Tami and Kevin’s relationship: Throughout the story, Tami develops a relationship with a police officer named Kevin. While this relationship was fine and there was good on-screen chemistry between Kathleen and Gabriel, I didn’t like how this was Tami’s only personal conflict. It didn’t serve a lot of interest because it was more predictable than other areas of the story. The inclusion of Tami and Kevin’s relationship feels like a network decision, making part of the project seem like a typical Hallmark Channel picture. Because the story itself is sadder than most of the films from Hallmark’s main channel, the relationship kind of felt out of place within the overall tone.

Situations that don’t get resolved: In the story, there are some situations in Yvonne’s life that don’t receive a resolution. Since readers who might not have seen this film may read this review, I won’t spoil the movie. Hallmark films are known for showing their characters reaching a resolution that is satisfying for both the character and audience. Even if the character doesn’t get exactly what they want, they receive answers that are close enough to their original goals. Had at least one of Yvonne’s situations been resolved within the story, it would have given the audience one less thing to worry about.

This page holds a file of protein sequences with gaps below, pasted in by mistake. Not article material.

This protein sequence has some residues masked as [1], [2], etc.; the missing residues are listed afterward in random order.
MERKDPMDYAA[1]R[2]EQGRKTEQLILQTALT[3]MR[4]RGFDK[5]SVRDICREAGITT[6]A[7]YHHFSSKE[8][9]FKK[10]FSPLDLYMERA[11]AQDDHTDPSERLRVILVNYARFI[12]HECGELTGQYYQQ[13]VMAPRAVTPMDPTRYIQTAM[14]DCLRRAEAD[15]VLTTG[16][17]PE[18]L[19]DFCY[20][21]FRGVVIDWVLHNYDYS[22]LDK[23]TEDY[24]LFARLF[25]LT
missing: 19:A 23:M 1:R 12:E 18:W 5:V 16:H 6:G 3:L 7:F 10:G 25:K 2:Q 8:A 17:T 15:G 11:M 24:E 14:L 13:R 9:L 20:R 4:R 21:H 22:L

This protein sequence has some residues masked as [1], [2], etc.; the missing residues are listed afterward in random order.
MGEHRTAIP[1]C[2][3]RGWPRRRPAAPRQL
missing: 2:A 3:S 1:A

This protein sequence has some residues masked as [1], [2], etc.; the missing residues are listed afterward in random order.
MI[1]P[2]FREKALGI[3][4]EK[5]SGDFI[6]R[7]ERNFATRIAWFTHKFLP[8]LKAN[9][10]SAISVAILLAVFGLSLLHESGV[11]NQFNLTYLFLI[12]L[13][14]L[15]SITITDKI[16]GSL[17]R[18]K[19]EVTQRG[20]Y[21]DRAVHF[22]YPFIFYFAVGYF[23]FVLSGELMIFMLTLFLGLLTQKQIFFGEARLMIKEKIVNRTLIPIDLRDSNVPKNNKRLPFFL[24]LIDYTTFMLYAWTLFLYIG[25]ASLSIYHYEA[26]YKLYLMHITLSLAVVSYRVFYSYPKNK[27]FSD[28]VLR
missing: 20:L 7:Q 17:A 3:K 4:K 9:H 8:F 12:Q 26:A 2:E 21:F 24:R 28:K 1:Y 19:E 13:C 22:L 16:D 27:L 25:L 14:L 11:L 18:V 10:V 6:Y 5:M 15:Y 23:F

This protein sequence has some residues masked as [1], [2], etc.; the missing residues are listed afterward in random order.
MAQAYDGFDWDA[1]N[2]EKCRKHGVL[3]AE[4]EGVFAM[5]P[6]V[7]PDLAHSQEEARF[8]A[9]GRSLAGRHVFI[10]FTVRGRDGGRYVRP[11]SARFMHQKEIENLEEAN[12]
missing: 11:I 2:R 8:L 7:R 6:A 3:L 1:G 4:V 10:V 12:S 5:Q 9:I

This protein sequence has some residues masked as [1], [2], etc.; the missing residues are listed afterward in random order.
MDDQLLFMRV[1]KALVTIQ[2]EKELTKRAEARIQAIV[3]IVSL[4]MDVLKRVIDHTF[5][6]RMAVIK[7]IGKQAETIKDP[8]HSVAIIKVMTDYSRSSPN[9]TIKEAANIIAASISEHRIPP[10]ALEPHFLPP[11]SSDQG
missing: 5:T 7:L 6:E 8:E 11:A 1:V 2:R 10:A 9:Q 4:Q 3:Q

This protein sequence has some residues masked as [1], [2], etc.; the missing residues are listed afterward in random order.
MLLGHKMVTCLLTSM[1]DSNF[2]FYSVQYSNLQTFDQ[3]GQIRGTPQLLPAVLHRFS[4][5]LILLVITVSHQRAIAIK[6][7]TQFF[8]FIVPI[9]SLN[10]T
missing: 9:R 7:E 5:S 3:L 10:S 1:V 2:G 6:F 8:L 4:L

Winner’s medal image created by Freepik at freepik.com. <a href=’https://www.freepik.com/free-vector/golden-awards-set-with-colors-details_844356.htm’>Designed by Freepik</a>. <a href=”https://www.freepik.com/free-photos-vectors/gold”>Gold vector created by Freepik</a>. Image found at freepik.com.

My overall impression: